Cryptocurrency, which the Economic Times of India refers to once as “cryto currency,” is here to stay. As a new technology, the release of Bitcoin and the dawn of the “Age of Cryptocurrency” (a great book by the way), marks a new frontier and new possibilities to do the things that we used to do but better – just like the Internet. If the nearly $1 billion USD in venture capital that has been poured into the digital currency space doesn’t clue you in to this unavoidable fact, then not much else will. The comparisons drawn by tech experts between the early age of the Internet and the early age of digital currency are mostly accurate, even including the corresponding Internet bubble burst of 99′.

It won’t be all roses, but hopefully there won’t be any guns either

There have already been some instances of venture backed Bitcoin companies throwing in the white towel; notably, from India, the remittance-busting international Bitcoin exchange Buttercoin never fully came to fruition despite raising $1.6 million USD. Buttercoin permanently shuttered its doors earlier this year. Banking troubles have also lead BTCxIndia to close its doors after losing its bank account. Even with the unfortunate exit of Buttercoin, a small number of Bitcoin startups targeting the Indian population have arisen.

Indian Bitcoin Startups on the rise

Image from Unocoin

Image from Unocoin

Services that allow Bitcoin users to spend their bitcoins at local merchants are just starting to take off in force. For instance, the startup ePaisa now allows their merchants to accept Bitcoin. ePaisa is notable among the many merchant facing mobile applications because it emphasizes its support of multiple languages, something that is dear to the heart of the international Bitcoin community. Sathvik Vishwanath is the CEO of another such Bitcoin startup, called Unocoin. Vishwanath feels that Bitcoin will still take some time to fully catch on in India. He told the India Times:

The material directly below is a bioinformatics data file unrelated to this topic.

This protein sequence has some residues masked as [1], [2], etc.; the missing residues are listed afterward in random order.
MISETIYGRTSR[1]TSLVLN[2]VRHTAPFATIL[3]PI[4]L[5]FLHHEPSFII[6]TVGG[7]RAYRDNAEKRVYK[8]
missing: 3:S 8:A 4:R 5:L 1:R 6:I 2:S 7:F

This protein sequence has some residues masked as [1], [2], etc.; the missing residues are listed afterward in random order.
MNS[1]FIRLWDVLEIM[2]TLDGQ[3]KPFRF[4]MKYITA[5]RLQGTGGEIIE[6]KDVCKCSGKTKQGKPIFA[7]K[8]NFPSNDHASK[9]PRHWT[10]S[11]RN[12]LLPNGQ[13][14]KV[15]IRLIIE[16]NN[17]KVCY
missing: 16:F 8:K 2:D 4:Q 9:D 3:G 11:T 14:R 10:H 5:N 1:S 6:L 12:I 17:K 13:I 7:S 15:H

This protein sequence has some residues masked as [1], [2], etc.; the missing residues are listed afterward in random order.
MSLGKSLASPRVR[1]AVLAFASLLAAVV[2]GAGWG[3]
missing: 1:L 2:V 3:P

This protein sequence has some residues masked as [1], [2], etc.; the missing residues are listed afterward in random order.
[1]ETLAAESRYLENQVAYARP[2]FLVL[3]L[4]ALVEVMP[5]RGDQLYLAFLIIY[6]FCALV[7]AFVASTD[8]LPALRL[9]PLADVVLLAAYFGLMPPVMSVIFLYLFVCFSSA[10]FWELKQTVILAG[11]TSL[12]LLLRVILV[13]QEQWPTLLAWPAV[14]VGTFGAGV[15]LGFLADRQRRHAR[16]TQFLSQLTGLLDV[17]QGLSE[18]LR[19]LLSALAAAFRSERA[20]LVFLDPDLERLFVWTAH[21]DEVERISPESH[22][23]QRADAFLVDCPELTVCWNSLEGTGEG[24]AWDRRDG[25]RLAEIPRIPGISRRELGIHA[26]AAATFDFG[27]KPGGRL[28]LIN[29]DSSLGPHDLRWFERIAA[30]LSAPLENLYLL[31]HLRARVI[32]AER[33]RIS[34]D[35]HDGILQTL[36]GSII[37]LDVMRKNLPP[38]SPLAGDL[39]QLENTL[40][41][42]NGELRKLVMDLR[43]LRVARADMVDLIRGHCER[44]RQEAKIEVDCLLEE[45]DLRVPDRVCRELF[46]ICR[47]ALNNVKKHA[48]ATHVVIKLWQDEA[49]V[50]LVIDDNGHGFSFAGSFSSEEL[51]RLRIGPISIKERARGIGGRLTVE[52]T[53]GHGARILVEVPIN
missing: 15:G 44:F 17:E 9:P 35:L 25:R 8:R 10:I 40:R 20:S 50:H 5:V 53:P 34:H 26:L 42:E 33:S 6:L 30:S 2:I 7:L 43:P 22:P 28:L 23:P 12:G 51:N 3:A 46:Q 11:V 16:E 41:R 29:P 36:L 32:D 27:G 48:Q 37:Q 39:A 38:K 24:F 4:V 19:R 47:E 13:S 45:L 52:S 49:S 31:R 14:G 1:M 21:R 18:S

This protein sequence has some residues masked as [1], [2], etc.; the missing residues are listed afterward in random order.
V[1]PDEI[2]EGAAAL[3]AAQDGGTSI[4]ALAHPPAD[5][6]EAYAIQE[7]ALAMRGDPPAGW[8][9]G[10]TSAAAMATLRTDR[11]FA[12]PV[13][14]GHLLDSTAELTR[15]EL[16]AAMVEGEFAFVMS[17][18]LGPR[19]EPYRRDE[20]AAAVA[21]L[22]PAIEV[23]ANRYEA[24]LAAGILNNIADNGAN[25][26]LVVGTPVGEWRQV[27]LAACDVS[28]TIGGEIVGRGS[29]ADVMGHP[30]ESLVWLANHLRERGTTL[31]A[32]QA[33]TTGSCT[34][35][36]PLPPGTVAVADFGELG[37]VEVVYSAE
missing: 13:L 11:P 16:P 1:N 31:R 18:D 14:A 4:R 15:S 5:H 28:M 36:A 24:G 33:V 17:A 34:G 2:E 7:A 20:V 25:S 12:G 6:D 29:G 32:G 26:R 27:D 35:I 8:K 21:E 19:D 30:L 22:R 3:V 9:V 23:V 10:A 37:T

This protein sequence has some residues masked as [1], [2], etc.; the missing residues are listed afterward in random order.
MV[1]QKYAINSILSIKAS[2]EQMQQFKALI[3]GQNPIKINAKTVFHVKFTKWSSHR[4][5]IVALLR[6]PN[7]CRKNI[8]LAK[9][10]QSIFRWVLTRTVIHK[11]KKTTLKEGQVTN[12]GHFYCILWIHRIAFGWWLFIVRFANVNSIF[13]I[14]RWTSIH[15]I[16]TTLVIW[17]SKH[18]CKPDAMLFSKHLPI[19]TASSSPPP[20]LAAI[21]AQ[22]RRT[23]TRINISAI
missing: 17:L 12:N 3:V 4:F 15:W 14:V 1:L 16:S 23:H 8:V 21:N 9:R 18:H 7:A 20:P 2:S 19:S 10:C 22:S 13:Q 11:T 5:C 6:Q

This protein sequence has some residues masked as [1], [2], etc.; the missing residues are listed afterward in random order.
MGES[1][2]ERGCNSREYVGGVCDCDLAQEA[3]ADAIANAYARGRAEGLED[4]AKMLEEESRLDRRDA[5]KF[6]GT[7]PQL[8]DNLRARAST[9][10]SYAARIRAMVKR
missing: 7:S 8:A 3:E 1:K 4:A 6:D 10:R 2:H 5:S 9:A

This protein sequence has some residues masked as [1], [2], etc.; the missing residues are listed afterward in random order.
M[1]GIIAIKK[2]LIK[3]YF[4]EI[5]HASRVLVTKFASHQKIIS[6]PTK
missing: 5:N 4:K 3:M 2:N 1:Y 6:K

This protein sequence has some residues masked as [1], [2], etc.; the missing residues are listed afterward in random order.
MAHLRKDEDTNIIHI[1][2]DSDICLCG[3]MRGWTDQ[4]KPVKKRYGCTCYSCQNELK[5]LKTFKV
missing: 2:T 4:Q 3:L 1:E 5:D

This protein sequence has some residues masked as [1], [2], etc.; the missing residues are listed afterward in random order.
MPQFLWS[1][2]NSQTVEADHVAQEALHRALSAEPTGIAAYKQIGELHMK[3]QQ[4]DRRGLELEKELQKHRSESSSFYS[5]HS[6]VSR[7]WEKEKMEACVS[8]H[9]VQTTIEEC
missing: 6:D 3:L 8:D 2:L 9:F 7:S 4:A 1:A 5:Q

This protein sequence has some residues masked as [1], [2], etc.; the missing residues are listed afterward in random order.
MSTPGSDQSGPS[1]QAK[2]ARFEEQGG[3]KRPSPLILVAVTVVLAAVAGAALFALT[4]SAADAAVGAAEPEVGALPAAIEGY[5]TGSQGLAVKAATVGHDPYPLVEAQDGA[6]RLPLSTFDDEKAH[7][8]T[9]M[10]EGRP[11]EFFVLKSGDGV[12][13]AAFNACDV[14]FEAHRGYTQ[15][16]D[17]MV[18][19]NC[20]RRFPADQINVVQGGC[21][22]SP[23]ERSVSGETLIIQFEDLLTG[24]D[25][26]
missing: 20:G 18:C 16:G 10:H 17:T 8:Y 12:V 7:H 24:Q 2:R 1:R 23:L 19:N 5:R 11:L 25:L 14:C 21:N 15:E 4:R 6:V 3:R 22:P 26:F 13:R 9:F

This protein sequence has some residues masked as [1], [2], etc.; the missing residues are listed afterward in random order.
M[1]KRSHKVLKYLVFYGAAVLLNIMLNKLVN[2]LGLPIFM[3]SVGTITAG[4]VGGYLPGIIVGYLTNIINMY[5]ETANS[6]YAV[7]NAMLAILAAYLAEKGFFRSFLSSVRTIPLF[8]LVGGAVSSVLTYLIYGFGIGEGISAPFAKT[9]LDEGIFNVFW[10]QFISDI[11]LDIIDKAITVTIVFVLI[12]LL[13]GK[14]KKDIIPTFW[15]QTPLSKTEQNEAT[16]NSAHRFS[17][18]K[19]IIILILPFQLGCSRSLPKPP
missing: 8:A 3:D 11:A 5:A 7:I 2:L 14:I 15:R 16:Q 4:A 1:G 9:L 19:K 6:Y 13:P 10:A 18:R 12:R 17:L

We are seeing a monthly traction of 20% as far as bitcoin usage and acceptance is concerned. The US has 100 thousand business outlets that accept bitcoins. To get to that kind of number, India will take at least two-three years.

image from Unocoin

Image from Unocoin

No matter how long it takes, though, the movement has started and it is here to stay. Here at Bitcorati, we recently interviewed another one of Unocoin’s advocates, Sunny Ray. Ray pointed out three factors that will drive Bitcoin’s adoption in India:

I do think that there is a bigger need for digital currencies and decentralization in countries like India. There is a massive population of people who love gold and understand IT. So with bitcoin being digital gold, there is a huge marketplace for bitcoin. Secondly, remittance is a sector that is just waiting to be disrupted. Thirdly, you look at the massive unbanked population in countries like India and bitcoin just seems like an obvious solution.

With the recent words from the Reserve Bank of India, hopefully these companies will be allowed to move forward in peace. More specifically, I hope that Indian banks take these words at face value and allow Bitcoin to be the next bleeding edge of the growing tech wave coming out of India.

What do you think about Bitcoin’s prospects in India? Leave a comment below to continue the discussion!

Featured image from Wikipedia.

About The Author

Profile photo of Caleb Chen

Digital Currency Advocate